The word "stuttering" helps bridge the gap between the rifles and the people back home who are saying prayers for these boys. By personifying the rifles, it gives us a weird opposite of what happened when the soldiers were first compared to cattle.
The soldiers become like animals, while the guns become like people. That does not sound like a good combo.
In any case, there are some strange connections being made—between guns and prayer, between people and animals.
Bonus: did you notice the rhyming action? Yep, rattle rhymes with cattle and orisons rhymes (sort of) with guns. Neat, huh?
Keep your eye out for more rhymes as you read, and see if you can spot a scheme or pattern while you're at it. And be sure to check out the "Form and Meter" section for more.
No mockeries now for them; no prayers nor bells;
There are no prayers and no bells on the front to mock the dying men.
Here our speaker's not pulling any punches. He sets us up with the word "mockeries" then, when we find out what those mockeries would be—prayers and bells. Those don't sound like mockeries to Shmoop. So what's going on here?
This line strips the holy, solemn mask off those rituals and casts them as an outright sham. Those prayers? Those bells? They're a joke.
Now why might this be?
We're thinking the speaker feels this way because he thinks that those rituals totally miss the point. They ignore what's really happening.
They glorify the deaths by pretending that the fighting is purposeful and noble, when really it's akin to slaughtering cattle.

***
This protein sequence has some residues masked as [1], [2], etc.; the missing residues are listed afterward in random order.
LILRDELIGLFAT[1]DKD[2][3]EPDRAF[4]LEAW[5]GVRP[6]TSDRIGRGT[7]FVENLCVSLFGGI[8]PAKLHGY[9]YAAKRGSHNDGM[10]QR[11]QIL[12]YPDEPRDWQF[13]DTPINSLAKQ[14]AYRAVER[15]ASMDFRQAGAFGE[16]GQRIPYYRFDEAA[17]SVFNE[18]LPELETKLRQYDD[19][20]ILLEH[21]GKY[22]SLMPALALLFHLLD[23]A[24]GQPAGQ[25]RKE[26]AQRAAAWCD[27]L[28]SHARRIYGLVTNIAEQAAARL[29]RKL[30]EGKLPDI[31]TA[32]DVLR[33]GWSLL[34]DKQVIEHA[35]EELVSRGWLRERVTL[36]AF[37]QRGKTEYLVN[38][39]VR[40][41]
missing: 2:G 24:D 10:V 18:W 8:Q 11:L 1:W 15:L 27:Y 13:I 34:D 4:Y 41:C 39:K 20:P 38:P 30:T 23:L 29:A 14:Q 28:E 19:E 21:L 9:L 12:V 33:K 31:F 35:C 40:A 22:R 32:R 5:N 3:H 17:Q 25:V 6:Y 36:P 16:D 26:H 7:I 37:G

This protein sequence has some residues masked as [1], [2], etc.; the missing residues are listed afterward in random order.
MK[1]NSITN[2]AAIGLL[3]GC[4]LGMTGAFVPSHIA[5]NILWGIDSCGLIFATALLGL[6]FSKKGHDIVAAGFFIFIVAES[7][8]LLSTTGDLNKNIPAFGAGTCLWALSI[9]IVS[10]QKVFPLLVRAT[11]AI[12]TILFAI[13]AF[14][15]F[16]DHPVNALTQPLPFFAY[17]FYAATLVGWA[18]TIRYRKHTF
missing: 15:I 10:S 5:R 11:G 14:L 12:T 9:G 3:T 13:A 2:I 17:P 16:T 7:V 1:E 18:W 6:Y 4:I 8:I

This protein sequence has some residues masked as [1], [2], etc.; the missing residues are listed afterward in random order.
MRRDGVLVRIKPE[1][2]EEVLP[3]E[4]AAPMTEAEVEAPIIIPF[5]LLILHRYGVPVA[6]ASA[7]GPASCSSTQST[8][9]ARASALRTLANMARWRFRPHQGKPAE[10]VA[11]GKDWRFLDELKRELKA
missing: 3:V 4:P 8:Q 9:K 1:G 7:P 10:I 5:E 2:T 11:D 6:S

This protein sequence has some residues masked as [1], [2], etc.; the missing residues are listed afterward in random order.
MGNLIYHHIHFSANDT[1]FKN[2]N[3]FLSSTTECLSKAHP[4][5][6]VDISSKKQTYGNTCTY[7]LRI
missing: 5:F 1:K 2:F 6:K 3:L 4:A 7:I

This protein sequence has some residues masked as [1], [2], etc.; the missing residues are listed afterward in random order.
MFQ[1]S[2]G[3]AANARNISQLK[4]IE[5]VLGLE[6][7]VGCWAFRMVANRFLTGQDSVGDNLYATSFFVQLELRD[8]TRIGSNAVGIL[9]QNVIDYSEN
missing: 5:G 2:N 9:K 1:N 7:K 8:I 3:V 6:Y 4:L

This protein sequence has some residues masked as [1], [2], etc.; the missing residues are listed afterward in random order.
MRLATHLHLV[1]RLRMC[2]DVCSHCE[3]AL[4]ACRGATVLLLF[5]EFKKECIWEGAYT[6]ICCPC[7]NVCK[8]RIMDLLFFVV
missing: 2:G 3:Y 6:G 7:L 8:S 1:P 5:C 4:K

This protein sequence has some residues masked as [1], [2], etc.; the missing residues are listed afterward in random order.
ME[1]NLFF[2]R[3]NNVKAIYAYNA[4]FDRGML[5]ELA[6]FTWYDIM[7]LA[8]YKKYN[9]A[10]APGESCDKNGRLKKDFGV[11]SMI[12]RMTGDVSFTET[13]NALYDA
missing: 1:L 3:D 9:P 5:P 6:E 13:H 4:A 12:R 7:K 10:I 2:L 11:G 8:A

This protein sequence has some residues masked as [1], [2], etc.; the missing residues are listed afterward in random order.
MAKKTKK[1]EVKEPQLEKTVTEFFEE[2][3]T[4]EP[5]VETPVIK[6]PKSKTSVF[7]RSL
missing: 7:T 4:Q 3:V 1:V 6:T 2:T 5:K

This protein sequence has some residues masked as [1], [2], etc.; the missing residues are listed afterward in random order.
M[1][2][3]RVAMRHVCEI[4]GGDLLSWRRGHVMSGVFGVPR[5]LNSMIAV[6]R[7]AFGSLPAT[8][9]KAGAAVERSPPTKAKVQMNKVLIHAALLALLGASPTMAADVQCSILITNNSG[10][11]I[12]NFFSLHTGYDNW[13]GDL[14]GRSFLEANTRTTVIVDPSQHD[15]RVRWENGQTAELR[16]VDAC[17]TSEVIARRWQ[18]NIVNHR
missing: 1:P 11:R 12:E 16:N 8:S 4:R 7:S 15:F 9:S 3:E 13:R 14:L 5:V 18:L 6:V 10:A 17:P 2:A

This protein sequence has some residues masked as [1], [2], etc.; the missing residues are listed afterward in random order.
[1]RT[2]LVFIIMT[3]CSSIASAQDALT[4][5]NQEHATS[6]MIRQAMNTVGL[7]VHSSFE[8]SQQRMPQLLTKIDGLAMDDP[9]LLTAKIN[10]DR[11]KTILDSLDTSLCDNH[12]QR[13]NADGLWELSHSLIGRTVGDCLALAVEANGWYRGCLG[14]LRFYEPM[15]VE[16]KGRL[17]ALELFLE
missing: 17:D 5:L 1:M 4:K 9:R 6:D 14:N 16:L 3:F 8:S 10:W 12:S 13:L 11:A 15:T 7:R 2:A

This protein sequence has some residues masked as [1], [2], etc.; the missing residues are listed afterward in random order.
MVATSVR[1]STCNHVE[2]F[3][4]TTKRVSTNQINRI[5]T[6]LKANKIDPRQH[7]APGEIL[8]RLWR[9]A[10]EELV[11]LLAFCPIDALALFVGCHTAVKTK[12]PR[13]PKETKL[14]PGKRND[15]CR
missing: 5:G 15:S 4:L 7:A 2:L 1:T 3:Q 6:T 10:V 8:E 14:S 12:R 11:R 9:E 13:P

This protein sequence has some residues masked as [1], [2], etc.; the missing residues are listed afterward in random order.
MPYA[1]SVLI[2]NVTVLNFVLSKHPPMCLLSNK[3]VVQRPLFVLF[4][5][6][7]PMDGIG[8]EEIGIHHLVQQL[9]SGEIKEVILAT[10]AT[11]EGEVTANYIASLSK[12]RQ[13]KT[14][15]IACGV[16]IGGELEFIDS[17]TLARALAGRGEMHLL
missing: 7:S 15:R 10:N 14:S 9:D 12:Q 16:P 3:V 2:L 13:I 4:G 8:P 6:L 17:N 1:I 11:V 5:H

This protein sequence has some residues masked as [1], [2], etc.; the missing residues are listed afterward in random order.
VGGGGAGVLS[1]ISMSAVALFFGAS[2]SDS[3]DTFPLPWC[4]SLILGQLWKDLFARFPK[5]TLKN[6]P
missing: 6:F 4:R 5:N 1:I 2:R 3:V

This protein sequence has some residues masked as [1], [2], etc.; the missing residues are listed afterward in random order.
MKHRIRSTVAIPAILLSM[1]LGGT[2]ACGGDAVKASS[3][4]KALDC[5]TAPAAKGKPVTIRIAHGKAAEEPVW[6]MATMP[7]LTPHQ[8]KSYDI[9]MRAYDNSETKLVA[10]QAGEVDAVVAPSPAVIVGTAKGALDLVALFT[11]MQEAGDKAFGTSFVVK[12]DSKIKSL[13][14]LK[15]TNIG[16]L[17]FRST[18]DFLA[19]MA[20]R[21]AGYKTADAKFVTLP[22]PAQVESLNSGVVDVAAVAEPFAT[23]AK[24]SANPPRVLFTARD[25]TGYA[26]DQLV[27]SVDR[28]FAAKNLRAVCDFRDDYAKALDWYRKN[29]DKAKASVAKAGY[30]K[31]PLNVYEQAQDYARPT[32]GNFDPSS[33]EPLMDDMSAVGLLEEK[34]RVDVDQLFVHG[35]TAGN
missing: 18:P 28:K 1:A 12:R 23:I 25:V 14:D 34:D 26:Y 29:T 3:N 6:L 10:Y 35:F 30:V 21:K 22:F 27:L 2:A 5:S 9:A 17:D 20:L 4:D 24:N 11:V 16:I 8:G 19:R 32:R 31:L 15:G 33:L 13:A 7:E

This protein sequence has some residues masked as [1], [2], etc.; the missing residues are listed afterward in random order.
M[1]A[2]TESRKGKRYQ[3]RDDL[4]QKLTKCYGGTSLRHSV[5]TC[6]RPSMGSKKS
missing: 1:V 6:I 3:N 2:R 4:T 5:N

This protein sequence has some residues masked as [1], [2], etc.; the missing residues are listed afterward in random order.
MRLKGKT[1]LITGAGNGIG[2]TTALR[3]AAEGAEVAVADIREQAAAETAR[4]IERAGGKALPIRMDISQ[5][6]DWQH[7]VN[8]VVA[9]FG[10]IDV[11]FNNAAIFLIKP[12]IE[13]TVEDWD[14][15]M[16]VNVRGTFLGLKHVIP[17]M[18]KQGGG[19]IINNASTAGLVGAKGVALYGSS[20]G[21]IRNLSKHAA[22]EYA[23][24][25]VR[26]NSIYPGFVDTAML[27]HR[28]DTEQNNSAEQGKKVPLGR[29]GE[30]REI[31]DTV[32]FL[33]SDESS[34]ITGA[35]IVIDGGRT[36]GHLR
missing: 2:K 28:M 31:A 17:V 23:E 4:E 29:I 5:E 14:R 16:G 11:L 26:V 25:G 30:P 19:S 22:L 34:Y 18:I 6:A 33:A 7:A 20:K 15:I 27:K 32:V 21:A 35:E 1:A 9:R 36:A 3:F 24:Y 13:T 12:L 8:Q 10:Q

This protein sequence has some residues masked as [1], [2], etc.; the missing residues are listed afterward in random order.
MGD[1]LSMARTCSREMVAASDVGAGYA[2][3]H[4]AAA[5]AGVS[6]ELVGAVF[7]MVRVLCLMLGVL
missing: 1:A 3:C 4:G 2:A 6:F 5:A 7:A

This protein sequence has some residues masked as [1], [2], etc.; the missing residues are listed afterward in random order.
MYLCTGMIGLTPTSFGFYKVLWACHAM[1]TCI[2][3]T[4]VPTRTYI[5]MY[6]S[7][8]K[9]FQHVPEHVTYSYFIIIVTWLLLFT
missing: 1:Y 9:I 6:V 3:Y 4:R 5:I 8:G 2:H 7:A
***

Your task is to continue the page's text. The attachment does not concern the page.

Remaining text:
Nor any voice of mourning save the choirs,– The shrill, demented choirs of wailing shells;
In fact, there's basically no mourning going on whatsoever on the battlefield, except for the wailing of shells, which our speaker compares to the sound of choirs.
Once again, we've got a traditionally religious image (choirs) being used as a metaphor for the rather unlovely reality of war (in this case, the sound of shelling). Now that's a terrifying contrast.
This is a freaky sort of choir. It's "shrill" and "demented." Something is twisted here. This is not a choir you want singing at your funeral, or even your average Sunday mass.
The use of these uncharacteristic adjectives could be another way for our speaker to point out the huge difference between what life and death are really like on the front, and the holy and noble way that those back home present it.
Plus, this word choice also has a way of pointing out that all the holy and patriotic civilians are absent at the front. There's no voice of mourning there for the young men, no pomp and circumstance—just the sound of shells.
Our speaker is either lamenting this fact—wondering where all these mournful patriots are in actual battle, or he's saying that if there isn't any fancy memorial going on on the battlefield, then we shouldn't pretend by having them at home. It just seems phony (at least, so says the speaker).
And bugles calling for them from sad shires.
Our speaker now draws our attention to another sound of mourning for the soldier—the sound of bugles playing in sad towns.
A "shire" is an English term for a county. (Just think of Frodo and all the hobbits of the Shire.)
And of course the bugle is an instrument with military associations. In particular, it's the instrument used to play "Taps" at soldiers' funerals.
This presumably is meant to call to mind all the towns left with half or more of their young men dead.
There sure is a lot of sad music in this short poem, although the music of these bugles is a bit more literal than those scary sounding choirs. There's no metaphor here. That bugle music is all too real.